BLACK OYSTERCATCHERS fishing along the shore of the Salish sea this morning. Despite their name, they seldom eat oysters, preferring limpets and mussels.
According to the U.S. Fish and Wildlife Service, the entire world population of black oystercatchers is estimated at about 11,000 birds — more than 50 percent of that population lives in Alaska.
"Both parents help with incubating the eggs (incubation takes about 4 weeks) and with taking care of the nestlings. Young herons will fledge at around two months."
Standing between three to four feet tall, these beautiful birds only weigh on average four to six pounds! They can fly as fast as 30 mph with their six feet wingspans.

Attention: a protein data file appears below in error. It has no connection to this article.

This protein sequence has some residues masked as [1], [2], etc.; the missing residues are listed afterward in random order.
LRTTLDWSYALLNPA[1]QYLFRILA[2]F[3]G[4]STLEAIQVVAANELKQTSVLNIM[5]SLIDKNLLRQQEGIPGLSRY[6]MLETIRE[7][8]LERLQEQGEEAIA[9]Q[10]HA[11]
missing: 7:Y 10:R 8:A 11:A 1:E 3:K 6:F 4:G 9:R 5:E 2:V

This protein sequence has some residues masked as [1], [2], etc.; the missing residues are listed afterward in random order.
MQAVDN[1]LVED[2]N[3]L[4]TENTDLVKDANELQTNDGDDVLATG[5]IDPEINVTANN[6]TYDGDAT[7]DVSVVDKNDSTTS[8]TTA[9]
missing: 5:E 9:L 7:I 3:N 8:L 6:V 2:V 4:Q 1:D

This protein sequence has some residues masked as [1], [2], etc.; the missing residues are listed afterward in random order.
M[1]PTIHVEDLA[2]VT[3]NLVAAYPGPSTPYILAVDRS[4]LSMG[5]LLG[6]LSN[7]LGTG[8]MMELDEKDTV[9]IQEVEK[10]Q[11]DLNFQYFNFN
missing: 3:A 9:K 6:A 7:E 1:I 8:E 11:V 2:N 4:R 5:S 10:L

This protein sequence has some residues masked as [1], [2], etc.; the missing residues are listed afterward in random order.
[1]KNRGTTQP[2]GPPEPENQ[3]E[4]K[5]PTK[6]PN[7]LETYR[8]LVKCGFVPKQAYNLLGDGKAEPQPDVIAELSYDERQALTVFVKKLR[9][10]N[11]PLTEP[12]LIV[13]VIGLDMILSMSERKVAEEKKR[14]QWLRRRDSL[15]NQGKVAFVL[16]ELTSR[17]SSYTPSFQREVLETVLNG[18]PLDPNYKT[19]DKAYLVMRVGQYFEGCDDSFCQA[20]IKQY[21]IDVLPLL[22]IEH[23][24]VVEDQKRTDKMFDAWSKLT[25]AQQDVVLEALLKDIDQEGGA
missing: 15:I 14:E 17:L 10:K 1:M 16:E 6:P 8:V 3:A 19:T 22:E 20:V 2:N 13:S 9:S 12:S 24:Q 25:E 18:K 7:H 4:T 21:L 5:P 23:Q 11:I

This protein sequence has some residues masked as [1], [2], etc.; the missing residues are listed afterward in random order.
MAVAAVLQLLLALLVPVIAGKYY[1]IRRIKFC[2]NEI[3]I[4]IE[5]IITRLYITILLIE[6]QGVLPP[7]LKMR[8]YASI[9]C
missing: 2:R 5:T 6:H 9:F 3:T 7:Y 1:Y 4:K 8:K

A heron's eyesight is about three times more powerful than human sight. They have binocular vision, giving them very good depth perception, along with a built in zoom lens. They can swiftly switch between telescopic and macro vision, not unlike the way an excellent camera operates.
Heron looking up toward the sky.
BEST VIEWED ON A COMPUTER AND NOT A PHONE.
“In a forest of a
trees, no two leaves
are alike. And no two journeys along the
same path are alike.”
~ Paulo Coelho